Dear Richard,

In your blog of the recent topic you discussed you wrote:

"Now what about the terms used for black Americans? The following terms, which were considered acceptable in their day, were Negro, black, Afro-American, and now African-American, although black is still used. Why was there a need for those changes? None of this would bother me if it weren't for the fact that I'm still called white, not European-American.

Shouldn't "none of this" be "none of these? if not, then why?
Original Post
Good point, Izzy!

In my mind, I was referring to the constant phenomenon of changing or reworking a term to describe Americans whose origins are in Africa. That's why I used the singular this, referring to this phenomenon, or the changing, or the reworking.

If I had wanted to refer specifically to those terms (Negro, black, Afro-American, African-American), I would have said none of these.
Thanks, guys. You're right, Tony; for ever does seem to be the British way of writing this adverbial.

But you know something? This is very interesting -- and a little puzzling. I checked the LDOCE Online, which is a British publication, and this is what they say:

"for‧ev‧er also for ever British English"

But then they go on and list a number of example sentences, ALL of which contain the word written as forever in the AmE way. Now, considering it's a British publication, wouldn't you think they'd write for ever in all of their example sentences?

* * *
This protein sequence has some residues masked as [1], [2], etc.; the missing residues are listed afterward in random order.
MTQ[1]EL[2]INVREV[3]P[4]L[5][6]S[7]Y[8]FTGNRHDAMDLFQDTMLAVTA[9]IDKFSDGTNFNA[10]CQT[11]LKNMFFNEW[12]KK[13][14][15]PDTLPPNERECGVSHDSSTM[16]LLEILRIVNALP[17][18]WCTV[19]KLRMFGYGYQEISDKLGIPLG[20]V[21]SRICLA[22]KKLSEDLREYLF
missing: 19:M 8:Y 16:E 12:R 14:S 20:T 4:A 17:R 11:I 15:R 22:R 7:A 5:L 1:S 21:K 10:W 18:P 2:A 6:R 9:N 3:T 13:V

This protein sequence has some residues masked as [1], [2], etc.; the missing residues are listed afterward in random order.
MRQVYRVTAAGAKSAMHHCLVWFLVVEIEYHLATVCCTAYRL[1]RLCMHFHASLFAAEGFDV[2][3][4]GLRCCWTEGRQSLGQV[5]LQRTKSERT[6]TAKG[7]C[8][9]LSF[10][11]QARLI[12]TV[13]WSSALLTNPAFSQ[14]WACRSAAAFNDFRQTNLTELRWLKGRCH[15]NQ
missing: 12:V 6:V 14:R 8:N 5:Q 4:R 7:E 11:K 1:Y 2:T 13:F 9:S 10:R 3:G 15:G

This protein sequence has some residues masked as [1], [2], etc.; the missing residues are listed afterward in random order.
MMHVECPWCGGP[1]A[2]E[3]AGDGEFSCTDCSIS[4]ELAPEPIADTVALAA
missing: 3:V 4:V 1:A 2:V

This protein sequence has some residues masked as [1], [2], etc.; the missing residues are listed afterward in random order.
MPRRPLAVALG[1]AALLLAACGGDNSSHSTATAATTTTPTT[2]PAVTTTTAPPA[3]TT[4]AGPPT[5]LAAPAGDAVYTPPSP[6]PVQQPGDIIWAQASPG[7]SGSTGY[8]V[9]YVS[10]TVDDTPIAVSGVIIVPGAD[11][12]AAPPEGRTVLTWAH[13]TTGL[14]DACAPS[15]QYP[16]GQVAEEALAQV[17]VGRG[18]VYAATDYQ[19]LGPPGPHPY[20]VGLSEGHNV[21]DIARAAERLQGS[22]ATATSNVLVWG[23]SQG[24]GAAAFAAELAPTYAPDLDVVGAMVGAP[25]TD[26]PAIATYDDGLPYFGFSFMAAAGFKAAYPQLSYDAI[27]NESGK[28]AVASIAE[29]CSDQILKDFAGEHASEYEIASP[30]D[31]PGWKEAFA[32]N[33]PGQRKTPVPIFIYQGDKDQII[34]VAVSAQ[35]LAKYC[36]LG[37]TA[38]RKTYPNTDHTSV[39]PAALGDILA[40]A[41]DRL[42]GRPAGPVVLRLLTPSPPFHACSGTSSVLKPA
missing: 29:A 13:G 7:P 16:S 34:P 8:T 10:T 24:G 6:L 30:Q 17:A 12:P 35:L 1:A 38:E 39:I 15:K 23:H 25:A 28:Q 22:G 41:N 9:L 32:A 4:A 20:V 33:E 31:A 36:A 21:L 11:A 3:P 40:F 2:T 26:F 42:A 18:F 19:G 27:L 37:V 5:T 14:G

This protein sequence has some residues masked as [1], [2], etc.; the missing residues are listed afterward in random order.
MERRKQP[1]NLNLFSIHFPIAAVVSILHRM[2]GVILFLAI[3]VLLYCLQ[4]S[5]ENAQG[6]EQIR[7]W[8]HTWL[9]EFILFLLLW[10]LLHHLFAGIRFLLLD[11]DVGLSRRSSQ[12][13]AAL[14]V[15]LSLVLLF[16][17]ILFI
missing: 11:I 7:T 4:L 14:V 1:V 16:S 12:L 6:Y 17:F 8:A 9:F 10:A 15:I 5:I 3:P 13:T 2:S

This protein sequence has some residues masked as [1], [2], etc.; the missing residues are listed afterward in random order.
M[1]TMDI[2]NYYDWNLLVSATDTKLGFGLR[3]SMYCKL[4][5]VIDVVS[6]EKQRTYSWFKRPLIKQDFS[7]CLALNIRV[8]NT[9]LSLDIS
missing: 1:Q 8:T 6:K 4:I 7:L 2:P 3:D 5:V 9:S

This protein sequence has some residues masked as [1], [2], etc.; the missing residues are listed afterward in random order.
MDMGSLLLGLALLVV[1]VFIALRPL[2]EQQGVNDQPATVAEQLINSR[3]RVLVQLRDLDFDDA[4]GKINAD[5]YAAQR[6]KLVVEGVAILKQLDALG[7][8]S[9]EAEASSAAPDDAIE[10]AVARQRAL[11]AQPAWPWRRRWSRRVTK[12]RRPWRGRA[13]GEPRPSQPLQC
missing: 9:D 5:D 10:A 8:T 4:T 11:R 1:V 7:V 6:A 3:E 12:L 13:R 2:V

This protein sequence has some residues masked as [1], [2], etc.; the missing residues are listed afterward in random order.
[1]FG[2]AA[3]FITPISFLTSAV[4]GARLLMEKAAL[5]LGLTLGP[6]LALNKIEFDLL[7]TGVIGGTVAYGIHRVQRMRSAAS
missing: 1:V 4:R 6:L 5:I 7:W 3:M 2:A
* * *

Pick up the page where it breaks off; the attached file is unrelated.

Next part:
Kind of interesting and strange, huh?
Yes, very interesting.

"for‧ev‧er also for ever British English"

This doesn't necessarily mean that "forever" is not used or is not common in BrE. I guess the British people use and prefer "forever" too, but they also accept the use of "for ever". Viewing the issue this way, we wouldn't find the use of "forever" odd in BrE. This is, after all, merely a guess.Smile

interesting and strange

C. S. Calverley (a minor 19th-century British poet) had some thoughts on the subject:

"Forever": 'tis a single word!
Our rude forefathers deemed it two:
Can you imagine so absurd
A view?


"Forever"! passion-fraught, it throws
O'er the dim page a gloom, a glamour:
It's sweet, it's strange; and I suppose
It's grammar.

"Forever"! 'Tis a single word!
And yet our fathers deemed it two:
Nor am I confident they erred;
Are you?


PS: Apologies for the tangent.

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